The Broadway Melody was a technological innovation: a moving picture with sound. This is an in-depth look at the historical impact of the movie, with dozens of photos, audio and video. Called a “talkie,” dramatic Broadway stage acts and chorus lines were shown to the masses across America for the first time. Released during the boom that preceded the Great Depression, The Broadway Melody brought the most popular Broadway stars and acts to the big screen. I dug through video, audio, and newspaper archives to find out what people thought of the film, its technology, and how America anticipated the wonder of the “talkies.”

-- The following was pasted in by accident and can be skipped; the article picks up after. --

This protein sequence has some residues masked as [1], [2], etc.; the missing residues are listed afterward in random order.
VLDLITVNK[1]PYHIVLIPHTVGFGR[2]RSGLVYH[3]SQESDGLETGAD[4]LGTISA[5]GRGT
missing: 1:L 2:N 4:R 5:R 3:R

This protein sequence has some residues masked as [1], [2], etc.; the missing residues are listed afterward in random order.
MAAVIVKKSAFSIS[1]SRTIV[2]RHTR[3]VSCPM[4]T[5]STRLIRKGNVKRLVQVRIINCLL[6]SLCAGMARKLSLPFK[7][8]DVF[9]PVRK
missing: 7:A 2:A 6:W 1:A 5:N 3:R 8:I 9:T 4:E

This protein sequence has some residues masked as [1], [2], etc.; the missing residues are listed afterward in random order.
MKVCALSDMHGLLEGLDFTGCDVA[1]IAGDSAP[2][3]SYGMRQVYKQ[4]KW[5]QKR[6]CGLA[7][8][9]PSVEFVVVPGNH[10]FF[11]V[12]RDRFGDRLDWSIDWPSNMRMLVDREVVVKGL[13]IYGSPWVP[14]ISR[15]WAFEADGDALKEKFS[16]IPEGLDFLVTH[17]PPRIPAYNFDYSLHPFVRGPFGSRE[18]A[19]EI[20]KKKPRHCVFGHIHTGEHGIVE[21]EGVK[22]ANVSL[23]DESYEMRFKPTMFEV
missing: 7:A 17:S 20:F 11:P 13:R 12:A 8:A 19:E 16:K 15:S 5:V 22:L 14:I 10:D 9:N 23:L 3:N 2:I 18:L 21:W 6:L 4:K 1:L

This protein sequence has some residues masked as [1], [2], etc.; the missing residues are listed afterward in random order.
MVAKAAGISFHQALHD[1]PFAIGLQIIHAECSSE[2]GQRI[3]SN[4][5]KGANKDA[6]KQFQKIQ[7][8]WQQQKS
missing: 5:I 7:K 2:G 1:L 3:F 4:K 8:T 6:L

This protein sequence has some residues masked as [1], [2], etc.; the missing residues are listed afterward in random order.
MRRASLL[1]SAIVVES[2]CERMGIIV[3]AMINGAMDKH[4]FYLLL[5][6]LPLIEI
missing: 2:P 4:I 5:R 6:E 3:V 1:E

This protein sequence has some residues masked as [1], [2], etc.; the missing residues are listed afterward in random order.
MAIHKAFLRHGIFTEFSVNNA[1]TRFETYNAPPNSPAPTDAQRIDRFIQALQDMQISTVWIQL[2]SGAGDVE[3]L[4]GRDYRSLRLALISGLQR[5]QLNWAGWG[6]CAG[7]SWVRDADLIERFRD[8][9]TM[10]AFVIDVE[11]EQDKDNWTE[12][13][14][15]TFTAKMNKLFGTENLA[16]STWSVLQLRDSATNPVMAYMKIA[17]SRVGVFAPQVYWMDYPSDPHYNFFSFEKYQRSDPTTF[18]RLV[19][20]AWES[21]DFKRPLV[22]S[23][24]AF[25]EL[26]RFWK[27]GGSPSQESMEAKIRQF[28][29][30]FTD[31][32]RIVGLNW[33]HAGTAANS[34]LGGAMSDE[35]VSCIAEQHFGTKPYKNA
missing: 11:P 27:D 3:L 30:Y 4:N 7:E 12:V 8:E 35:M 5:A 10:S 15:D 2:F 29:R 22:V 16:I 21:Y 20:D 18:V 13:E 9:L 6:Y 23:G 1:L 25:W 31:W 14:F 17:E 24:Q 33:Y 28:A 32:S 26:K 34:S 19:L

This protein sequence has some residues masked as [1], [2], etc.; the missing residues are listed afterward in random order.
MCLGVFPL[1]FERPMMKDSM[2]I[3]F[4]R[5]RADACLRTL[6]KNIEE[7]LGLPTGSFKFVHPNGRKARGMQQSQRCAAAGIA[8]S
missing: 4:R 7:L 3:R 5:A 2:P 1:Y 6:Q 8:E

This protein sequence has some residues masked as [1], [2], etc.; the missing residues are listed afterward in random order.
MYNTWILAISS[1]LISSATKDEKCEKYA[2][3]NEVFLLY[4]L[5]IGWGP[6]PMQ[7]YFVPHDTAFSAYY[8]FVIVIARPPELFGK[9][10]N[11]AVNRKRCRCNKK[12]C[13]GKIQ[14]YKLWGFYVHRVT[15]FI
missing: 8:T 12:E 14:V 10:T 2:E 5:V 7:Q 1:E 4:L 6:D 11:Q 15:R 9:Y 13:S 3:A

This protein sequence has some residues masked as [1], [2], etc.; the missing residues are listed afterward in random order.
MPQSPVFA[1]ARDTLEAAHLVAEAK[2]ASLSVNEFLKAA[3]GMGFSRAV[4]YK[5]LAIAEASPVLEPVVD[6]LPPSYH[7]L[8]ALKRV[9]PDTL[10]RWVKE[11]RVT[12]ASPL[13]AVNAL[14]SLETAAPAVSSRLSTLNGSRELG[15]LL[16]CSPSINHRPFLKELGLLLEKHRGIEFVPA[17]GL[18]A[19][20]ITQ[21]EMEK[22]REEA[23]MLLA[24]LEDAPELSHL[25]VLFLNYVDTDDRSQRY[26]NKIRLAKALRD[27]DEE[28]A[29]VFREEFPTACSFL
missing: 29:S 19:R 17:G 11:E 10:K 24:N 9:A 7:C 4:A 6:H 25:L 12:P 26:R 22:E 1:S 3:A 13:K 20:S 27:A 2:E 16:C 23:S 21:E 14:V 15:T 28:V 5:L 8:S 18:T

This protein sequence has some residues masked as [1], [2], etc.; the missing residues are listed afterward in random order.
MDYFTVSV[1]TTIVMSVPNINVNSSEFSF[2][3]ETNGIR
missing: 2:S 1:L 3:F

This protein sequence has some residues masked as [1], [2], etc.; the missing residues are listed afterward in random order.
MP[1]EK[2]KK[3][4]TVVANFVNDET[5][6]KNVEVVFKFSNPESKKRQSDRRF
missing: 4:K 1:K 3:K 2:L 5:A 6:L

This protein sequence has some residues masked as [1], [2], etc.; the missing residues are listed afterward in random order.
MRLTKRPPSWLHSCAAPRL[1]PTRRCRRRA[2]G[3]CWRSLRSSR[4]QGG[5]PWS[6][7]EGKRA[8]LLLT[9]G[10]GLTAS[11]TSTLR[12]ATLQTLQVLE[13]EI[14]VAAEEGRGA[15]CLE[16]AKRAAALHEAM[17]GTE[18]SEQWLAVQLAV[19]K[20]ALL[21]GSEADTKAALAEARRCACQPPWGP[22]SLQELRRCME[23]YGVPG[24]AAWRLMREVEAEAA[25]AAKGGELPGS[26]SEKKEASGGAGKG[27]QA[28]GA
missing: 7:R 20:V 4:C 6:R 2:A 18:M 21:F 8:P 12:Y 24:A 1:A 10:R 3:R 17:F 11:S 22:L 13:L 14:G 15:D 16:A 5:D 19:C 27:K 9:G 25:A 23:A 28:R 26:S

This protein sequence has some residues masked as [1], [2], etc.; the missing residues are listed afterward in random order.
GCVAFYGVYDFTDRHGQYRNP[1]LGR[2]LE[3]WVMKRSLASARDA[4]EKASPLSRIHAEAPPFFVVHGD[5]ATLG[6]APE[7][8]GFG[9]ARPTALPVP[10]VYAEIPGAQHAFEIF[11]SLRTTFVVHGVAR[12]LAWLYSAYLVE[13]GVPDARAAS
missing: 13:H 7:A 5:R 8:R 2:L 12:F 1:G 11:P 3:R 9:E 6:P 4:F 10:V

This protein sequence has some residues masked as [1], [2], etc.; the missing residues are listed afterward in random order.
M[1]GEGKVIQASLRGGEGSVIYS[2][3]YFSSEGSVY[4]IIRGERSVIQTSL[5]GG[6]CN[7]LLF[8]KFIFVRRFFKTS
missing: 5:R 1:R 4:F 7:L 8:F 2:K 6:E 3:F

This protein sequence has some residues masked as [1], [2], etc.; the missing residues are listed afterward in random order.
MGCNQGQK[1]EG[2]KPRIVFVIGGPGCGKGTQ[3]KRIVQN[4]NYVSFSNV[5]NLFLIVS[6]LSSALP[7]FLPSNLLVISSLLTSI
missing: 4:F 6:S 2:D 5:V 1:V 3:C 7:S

The second Best Picture winner and feature in The Best Picture History Project, The Broadway Melody gives us a glimpse into the prosperity and excitement in America just before the Great Depression took hold. The sexual norms had changed, making pictures with nudity and sex a draw at the box office, something that would change for decades thereafter.
The Broadway Melody was the perfect film to introduce the new technology to audiences. The musical presented beautiful visuals of women in scantily clad costumes dancing in chorus lines. These visually impressive choreographed chorus line dance moves were legendary at that time, and few people had actually seen them. They could enjoy not only the speaking voices of the actors for the first time, but the singing voices of famous Broadway stars. Prior to this period of time, people could only listen to records or radio, and neither of these were in the majority of homes.